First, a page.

The thrum of the tide by Jenny Gillam and Eugene Hansen (Maniapoto) is about the early 20th century story of Te Ana Ru, a sea cave known as ‘the ballroom cave’. It has been said that early settlers held Saturday night dances in the cave until the 1920s on a re-purposed kauri floor installed by local timber mill workers. It would be hoisted to the ceiling of the cave to protect it from high tides. The dances are a well-known folklore in Huia and Whatipū and it is thought the floor might still be in the cave, buried deep under sand.
A re-creation of the moveable floor will be presented in the gallery, accompanied by a soundscape of subterranean seismic vibrations and taonga pūoro by Riki Bennett (Ngāti Pikiao, Ngāti Whakaue, Te Arawa, Ngāti Porou) captured in Te Ana Ru during the artists’ tenure on the Auckland Regional Parks Artist Residency in 2019.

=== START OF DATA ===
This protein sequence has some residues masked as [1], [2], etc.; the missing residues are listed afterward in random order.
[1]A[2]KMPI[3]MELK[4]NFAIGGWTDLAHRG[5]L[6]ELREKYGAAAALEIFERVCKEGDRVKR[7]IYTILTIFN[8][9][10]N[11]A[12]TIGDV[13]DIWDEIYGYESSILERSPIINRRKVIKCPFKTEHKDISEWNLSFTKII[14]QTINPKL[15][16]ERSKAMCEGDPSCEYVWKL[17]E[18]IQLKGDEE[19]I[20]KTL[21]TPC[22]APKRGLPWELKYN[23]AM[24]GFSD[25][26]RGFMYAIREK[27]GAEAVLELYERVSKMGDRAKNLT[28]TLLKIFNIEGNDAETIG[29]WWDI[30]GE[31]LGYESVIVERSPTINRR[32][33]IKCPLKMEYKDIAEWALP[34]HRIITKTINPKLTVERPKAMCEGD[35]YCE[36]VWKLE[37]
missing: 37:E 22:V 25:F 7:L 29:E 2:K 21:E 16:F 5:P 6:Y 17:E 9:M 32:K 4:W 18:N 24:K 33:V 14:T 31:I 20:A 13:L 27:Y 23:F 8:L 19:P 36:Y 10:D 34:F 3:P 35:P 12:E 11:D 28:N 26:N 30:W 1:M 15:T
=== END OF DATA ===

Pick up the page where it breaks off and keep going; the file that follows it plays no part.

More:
The exhibition is accompanied by a risograph publication – available to view in the exhibition with limited copies to purchase from our shop.
This exhibition is presented in association with the 2021 Auckland Arts Festival. The Festival have organised two associated events on afternoon and evening of Saturday 13 March: starting with a performance in the gallery at 4.30pm by contemporary dance stalwarts Michael Parmenter and Claire O’Neil, with local story tellers Sir Bob Harvey and Rewi Spraggon. Parmenter and O’Neil will perform four of the most popular partner dances of the 19th century on the dancefloor itself, while storytellers bring the West Coast’s rich history to life. Later in the same evening, the Auckland Arts Festival will present New moon folk ball at the Titirangi War Memorial Hall, 6.30pm. Book now
Image: Jenny Gillam
Saturday 20 February — Sunday 6 June
Saturday 6 March: artist talk, 2pm; opening event, 4pm